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Suburbia Isn’t Cheaper Than Urban Anymore

Those searching for the more affordable white picket fence may be better off renovating their uptown condo and staying put.

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Since 2019, home prices have jumped more than 25% per square foot in the United States, with urban homes costing more than per square foot back in 2019. Today, suburban homes are closing that gap. In fact, there is only a 7% difference in square foot cost between the two types, according to a new data analysis by Realtor.com. 

Homes are selling faster too. Urban and suburban homes sell at about the same rate, with the average urban home spending almost five weeks on the market, and its suburban counterpart taking two days longer. With fewer homes available for sale, and the increased workplace flexibility for many home buyers, these trends are likely to remain. 

The sentiment of home buyers and sellers is pretty clear. Homes in suburbia are considered “wild unaffordable,” “mistakes,” as many bought homes with leaks, rot, and damage in their haste to secure a home. 

Is this trend limited to suburbs outside the biggest metros? The answer seems to be no. A study by Bloomberg notes 91% of suburbs saw growth over the last two years overall, merely accelerating a preexisting condition. Some examples include Hudson, N.Y., which gained almost twice as many people as it lost, as well as towns in New Kent County, Va., Elbert County, Colo., and Waller County, Texas.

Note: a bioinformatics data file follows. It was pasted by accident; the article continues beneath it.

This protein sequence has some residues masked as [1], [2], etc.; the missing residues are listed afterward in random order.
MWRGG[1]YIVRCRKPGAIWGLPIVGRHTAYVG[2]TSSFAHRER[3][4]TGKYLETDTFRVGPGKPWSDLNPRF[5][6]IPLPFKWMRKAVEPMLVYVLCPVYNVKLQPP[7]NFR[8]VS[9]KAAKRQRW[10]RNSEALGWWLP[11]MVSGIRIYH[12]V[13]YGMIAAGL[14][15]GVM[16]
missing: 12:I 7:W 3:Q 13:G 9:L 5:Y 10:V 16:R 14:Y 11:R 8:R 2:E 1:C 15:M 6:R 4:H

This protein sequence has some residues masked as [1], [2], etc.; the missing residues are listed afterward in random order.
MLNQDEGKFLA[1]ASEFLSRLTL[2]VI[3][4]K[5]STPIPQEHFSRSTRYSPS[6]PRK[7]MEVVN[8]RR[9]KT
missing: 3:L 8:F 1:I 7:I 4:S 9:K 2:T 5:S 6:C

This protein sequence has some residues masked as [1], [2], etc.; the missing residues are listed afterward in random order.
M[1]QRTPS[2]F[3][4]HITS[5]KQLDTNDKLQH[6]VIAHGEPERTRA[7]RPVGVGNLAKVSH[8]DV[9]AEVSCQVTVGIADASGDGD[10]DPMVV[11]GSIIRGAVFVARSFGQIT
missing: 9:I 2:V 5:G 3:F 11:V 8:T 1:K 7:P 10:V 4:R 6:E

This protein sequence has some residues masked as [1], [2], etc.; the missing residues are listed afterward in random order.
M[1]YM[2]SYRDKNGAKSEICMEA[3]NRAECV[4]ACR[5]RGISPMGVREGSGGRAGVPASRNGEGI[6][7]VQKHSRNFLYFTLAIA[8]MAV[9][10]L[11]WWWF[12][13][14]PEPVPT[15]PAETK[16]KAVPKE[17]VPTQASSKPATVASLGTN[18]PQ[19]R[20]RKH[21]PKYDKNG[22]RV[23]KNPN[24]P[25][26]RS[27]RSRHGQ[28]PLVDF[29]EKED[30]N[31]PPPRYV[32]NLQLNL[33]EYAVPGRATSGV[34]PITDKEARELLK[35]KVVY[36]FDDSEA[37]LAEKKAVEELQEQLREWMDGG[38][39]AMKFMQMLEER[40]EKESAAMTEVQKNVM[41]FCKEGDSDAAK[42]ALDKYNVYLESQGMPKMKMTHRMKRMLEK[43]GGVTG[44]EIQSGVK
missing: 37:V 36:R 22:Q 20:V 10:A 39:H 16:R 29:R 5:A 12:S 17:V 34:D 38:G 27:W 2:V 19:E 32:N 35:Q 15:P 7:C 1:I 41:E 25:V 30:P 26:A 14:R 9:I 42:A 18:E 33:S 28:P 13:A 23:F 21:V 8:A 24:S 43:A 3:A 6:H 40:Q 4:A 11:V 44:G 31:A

Many of the most stressful places to buy homes in the United States right now are actually small towns in the most unexpected areas, and with existing market conditions the trend is unlikely to change. 

Home listings in suburban areas have gone up almost 20% in a single year, says data from realtor.com.

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Where are North Americans feeling unhappy about suburbia? Basically, everywhere. Dark states/provinces indicate where negative sentiment is particularly strong about the challenges of buying a home in a suburb or small town. 

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What does the conversation around homes in suburbs look like? Generally negative - as you can see from this selection of social media comments from 2021. 

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